Tuesday, August 18, 2015

Session 1, Paper 3: PGA: Using graphs to express and automatically reconcile network policies

Authors: Chaithan Prakash (University of Wisconsin-Madison), Jeongkeun Lee (HP Labs), Yoshio Turner (Banyan), Joon-Myung Kang (HP Labs), Aditya Akella (University of Wisconsin-Madison), Sujata Banerjee (HP Labs), Charles Clark (HP Labs), Yadi Ma (HP Labs), Puneet Sharma (HP Labs), Ying Zhang (HP Labs)

Presenter: Chaithan Prakash from HB Labs

Paper: http://conferences.sigcomm.org/sigcomm/2015/pdf/papers/p29.pdf

Public Review: http://conferences.sigcomm.org/sigcomm/2015/pdf/reviews/346pr.pdf

PGA stands for Policy Graph Abstraction
It aims at providing an intuitive & simple API in which network operators can express and combine network policies. PGA is close to the kind of graph-based representations network operators would draw on a white board.

Network policy management is a challenge:
Different types of policies by different stakeholders have to be combined into a single coherent, well-formed policy that satisfies the constraints imposed by the individual policies.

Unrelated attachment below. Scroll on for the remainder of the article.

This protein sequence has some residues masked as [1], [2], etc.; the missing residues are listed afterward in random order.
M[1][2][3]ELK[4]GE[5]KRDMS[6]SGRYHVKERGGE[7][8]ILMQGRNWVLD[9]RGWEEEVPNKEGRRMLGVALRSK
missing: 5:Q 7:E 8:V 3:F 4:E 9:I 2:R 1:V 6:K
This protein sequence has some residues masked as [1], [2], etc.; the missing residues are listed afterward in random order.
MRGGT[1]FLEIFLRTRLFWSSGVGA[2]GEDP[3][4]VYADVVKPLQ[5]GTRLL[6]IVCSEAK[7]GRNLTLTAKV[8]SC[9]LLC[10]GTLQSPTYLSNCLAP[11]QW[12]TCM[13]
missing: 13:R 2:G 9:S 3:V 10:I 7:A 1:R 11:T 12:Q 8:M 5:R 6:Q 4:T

In practice, this "intent-composition" is usually performed manually by network operators.
-> not scalable, error prone, low-level

High level languages such as Pyretic, NetKAT, ... provide composition operators; but they are not sufficient (?) to compose high-level policies.

PGA aims to provide:
* Simple, inutuitive abstractions
* portable policies (decoupled from network specifics)
* automatic policy composition

Nodes represent groups of end-points (EPG) that satisfy a certain membership predicate
Directed edges represent allowed communication
Edge attributes: classifiers/service chains/network functions, for example what port, byte counting, through load balancer
Labels: capture endpoint attributes: tenant, location, security status (logical labels)
Several graphs are composed into single graph by composition algorithm.

The authors have implemented a prototype in Python. It provides a GUI to input graphs, and uses one of the following two backends to deploy the resulting policies:
  * Pox controller in reactive mode -> OpenFlow
  * OpenStack Neutron

The runtime overhead (for executing policies) is in the sub-ms area.
Compilation scales:
  (a) <10 min, < 1.2 GB for a graph with 1 million edges, but no network functions
  (b) <14mins, < 20 GB when randomly inserting network functions into the graph.

There will be a live demo of the prototype tomorrow.

Questions (incomplete & paraphrased)
Q1: Complex policies combination, how do you know it's right?
A: Intuitive framework; no absolute guarantees. System raises flag if well-formed composition is impossible.